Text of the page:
A confit made of heaven
The POST (Time Out) November 2005
Chapter One smells like a good brasserie should: all buttery juices and loads of garlic.
This is just as well.
Fresh from the launch of the 2006 Perth International Arts Festival and fired up by the prospect of young men doing artistic thing with very few clothes on, Letitia Sprout and I could eat un cheval.
I’ve booked a quiet table and we’re duly led past black and white shots of the Prague and The Thames to a dark little nook at the front of the dining room.
A tea light twinkles merrily at our table. Nice.
The two – page wine list ain’t cheap but it’s as classy as all get-out. And is Perth ready for a by – the – glass list that includes Hugel Gentil ($7) and a non – vintage Billecart champagne ($21) ? I sincerely hope so.
Bubbly co – owner Hayley Walker lists the specials for us with a smile but I’m less impressed by her offer of still of sparkling.
Is the still water free and the sparkling not? Or are we both on the house? It’s an ambiguous up – sell trick that belongs in Sydney, not here.
Letitia orders tap just to see what happens. Edwards bats ne’er an eyelid and keeps our glasses full all night. Touche’.
Ex – Altos head chef Jason Walker cooked under Marco Pierre White and Gary Rhodes.
It shows. The menu is small, quietly confident and blessedly free of adjectival wank.
My prawn, mushroom and radicchio risotto ($19) is well – cooked and Venetian sloppy (a good thing). The smallish prawns lots of ‘em are crunchily perfect and taste of the ocean. All in all, it’s a skilful rendition.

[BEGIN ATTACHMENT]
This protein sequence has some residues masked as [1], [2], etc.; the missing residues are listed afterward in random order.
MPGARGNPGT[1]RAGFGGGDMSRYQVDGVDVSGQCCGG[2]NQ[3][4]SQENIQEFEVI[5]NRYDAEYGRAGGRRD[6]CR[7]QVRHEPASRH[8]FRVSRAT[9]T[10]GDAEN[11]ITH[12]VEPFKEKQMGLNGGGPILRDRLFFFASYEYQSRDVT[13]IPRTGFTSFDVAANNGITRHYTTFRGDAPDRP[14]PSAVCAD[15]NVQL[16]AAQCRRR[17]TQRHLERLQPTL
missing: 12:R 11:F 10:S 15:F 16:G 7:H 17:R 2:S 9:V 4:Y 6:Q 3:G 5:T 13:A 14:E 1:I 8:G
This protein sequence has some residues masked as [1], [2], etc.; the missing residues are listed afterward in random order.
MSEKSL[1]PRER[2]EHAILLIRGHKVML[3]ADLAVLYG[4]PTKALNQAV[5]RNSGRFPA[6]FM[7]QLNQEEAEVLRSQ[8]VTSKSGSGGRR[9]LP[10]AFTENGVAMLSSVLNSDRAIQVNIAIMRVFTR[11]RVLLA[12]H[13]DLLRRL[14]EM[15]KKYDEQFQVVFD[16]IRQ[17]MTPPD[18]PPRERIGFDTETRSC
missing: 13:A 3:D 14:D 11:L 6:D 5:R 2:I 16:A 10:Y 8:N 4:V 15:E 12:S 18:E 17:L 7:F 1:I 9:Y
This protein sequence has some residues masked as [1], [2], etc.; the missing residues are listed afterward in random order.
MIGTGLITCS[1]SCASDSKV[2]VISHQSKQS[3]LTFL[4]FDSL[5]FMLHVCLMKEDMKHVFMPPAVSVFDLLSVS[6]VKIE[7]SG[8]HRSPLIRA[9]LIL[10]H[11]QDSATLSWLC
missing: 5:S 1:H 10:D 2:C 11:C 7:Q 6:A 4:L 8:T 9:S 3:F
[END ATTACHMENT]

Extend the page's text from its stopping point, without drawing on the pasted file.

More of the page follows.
Letitia’s seared North – West scallops ($19) are jellied at the centre (another good thing) and sit atop a neat disk of avocado and tomato salsa.
Along side is a little mound of salad and crispy pancetta.
The fish is impressive, too.
Today it’s pink snapper ($29), served on a bed of shelled broad beans, baby peas and courgettes.
Crouton – sized cubes of spud served along side are slightly undercooked.
But the highlight is my moist, tender duck confit ($29), cured in – house and served with a lightly toasted walnuts, densely ripe caramelised pear and a sweet braise of red cabbage.
It’s a match made in heaven, cooked with care and attention to detail.
Service is friendly and focused but drops off a bit after the mains. And I don’t like the bread, which costs $3 per person and is bog ordinary. I hear this is being addressed.